The collection of the Vatican Museums includes a beautiful Attic black-figure vase by Exekias. Dated to ca. 540-530 BC, it depicts two ancient Greek heroes playing a game. The heroes are helpfully labelled: the one on the left, with a helmet pushed back on his head, is none other than Achilles; the warrior on the right is the mighty Ajax.
According to Greek mythology, the Trojan War was prophesied to last ten years, with victory only secured in the final year. Homer’s Iliad is set during this tenth and decisive year, when the Greeks and Trojans were actively vying for victory. While the other nine years weren’t exactly uneventful, they weren’t as blood-soaked as the final year, and many Greeks found themselves with time to spare.
In order to while away the hours, the Greeks are said to have played games, which some say were invented by Palamedes (e.g. Sophocles fr. 429 R), a Greek hero who was later framed as a traitor by Odysseus. Pausanias, a Greek traveller and geographer of the second century AD, says of a temple in Argos that it “must be very old if it be the one in which Palamedes dedicated the dice that he had invented” (2.20.3).
According to Plato, Socrates claimed that games and dice had been invented by Thoth, the ancient Egyptian god of wisdom, who also “invented numbers and arithmetic and geometry and astronomy, also draughts and dice, and, most important of all, letters” (Phaedrus 274d). Archaeological evidence suggests that dice, at least, in Greece date back to the seventh century BC, and knucklebones of sheep and goats were probably used even earlier than that. In Egypt, dice have been found that date back to at least 2000 BC.
There are a number of vases from the sixth and early fifth centuries BC that depict warriors playing a game. In some instances it’s possible to make out playing pieces on the board. On the vase by Exekias, the heroes are also talking, as indicated by the words written close to their mouths: Achilles is uttering the word tesara (“four”), while Ajax says tri (“three”). They are undoubtedly reading out the results of their die rolls.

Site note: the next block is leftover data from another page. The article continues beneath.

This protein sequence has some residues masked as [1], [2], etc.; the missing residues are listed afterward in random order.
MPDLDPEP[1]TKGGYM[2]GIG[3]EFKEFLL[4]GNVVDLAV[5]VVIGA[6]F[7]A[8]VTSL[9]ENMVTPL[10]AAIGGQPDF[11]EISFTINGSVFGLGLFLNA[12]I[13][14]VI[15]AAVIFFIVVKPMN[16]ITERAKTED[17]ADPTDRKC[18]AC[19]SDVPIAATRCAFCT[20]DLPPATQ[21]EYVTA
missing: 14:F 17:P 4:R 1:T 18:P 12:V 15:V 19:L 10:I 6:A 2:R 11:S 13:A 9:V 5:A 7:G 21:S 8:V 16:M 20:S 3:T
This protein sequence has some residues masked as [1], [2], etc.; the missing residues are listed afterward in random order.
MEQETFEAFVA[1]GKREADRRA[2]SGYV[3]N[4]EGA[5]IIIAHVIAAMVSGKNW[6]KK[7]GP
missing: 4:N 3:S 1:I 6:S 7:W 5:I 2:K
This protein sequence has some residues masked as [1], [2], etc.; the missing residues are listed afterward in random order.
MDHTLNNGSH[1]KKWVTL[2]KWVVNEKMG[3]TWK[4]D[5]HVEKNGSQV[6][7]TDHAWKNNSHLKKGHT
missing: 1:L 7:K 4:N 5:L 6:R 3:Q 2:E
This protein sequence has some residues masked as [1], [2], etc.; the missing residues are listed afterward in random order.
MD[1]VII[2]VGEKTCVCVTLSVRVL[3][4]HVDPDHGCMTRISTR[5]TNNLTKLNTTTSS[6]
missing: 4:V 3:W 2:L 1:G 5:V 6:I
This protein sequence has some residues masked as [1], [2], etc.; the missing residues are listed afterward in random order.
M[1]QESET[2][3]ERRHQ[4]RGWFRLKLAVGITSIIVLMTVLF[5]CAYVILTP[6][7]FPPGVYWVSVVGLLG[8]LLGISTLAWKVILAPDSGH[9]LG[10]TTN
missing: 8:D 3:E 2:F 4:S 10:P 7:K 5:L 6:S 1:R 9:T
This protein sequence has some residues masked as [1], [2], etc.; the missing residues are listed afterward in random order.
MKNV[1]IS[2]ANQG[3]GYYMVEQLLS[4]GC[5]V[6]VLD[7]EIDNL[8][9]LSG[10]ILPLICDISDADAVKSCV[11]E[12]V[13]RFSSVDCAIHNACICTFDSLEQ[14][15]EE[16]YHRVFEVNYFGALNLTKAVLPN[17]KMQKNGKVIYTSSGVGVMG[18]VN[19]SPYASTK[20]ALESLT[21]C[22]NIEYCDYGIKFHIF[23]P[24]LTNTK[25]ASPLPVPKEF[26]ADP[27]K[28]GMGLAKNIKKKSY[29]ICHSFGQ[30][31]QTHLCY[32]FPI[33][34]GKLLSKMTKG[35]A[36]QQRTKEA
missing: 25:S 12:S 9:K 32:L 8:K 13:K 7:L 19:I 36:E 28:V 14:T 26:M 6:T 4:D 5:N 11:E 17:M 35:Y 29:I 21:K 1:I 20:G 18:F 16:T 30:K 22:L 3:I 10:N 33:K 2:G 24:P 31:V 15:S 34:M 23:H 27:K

So the heroes are clearly playing a game that involves a board, playing pieces, and dice. Is there any way to find out more about this game and maybe even how it was played?
Ancient Greek board games
Students of ancient Greece have typically shown little interest in ancient Greek games. One of the few who has done extensive research into this field is Ulrich Schädler, a German archaeologist and game historian, who is also a member of the editorial board of the journal Board Game Studies.
In an article available on his Academia.edu profile, Schädler summarizes the evidence regarding ancient Greek board games based on the Onomasticon by Pollux (9.97), who himself apparently took the information from Peri ton par Hellesi paidion, a lost book on ancient Greek games written by Suetonius. Not exactly an ideal source, but as usual, it’ll have to do.
Schädler summarizes the three main types of games as follows (p. 173):
The ﬁrst one is Polis (city) or poleis (cities), which according to the method of capture mentioned by Pollux – trapping one piece from two sides – seems to be theforerunner of or identical to the game the Romans called Ludus Latrunculorum […]. The second game, Diagrammismos, is completely unknown, but could have been a game of the Backgammon family. The name could perhaps best be translated as “through (or along orover) the signs”. The third game mentioned Pollux leaves without a name, but scholars conventionally use [sic] to call it Five Lines.
The game referred to as Polis is probably identical with the game referred to elsewhere simply as petteia (or a variant thereof). Petteia means “pebbles”, and it’s also used to refer to board games in general. I’ll use petteia in the rest of this article, as this is the most commonly used term in modern discussions that refer to this specific game. Regardless of what it was called, it was clearly a game with a military theme, making it, at first blush, an ideal candidate for something played by the warlike Achilles and Ajax.
Sadly, we know relatively little about how petteia was actually played. We know that it involved a board divided into squares and that each player had a number of counters. A key element in the game was capturing an opposing piece by moving one of your own pieces next to it, in such a way that a second of your own pieces is located immediately on the other side, thus “sandwiching” the opposing piece (i.e. what today we’d call “custodial capture”).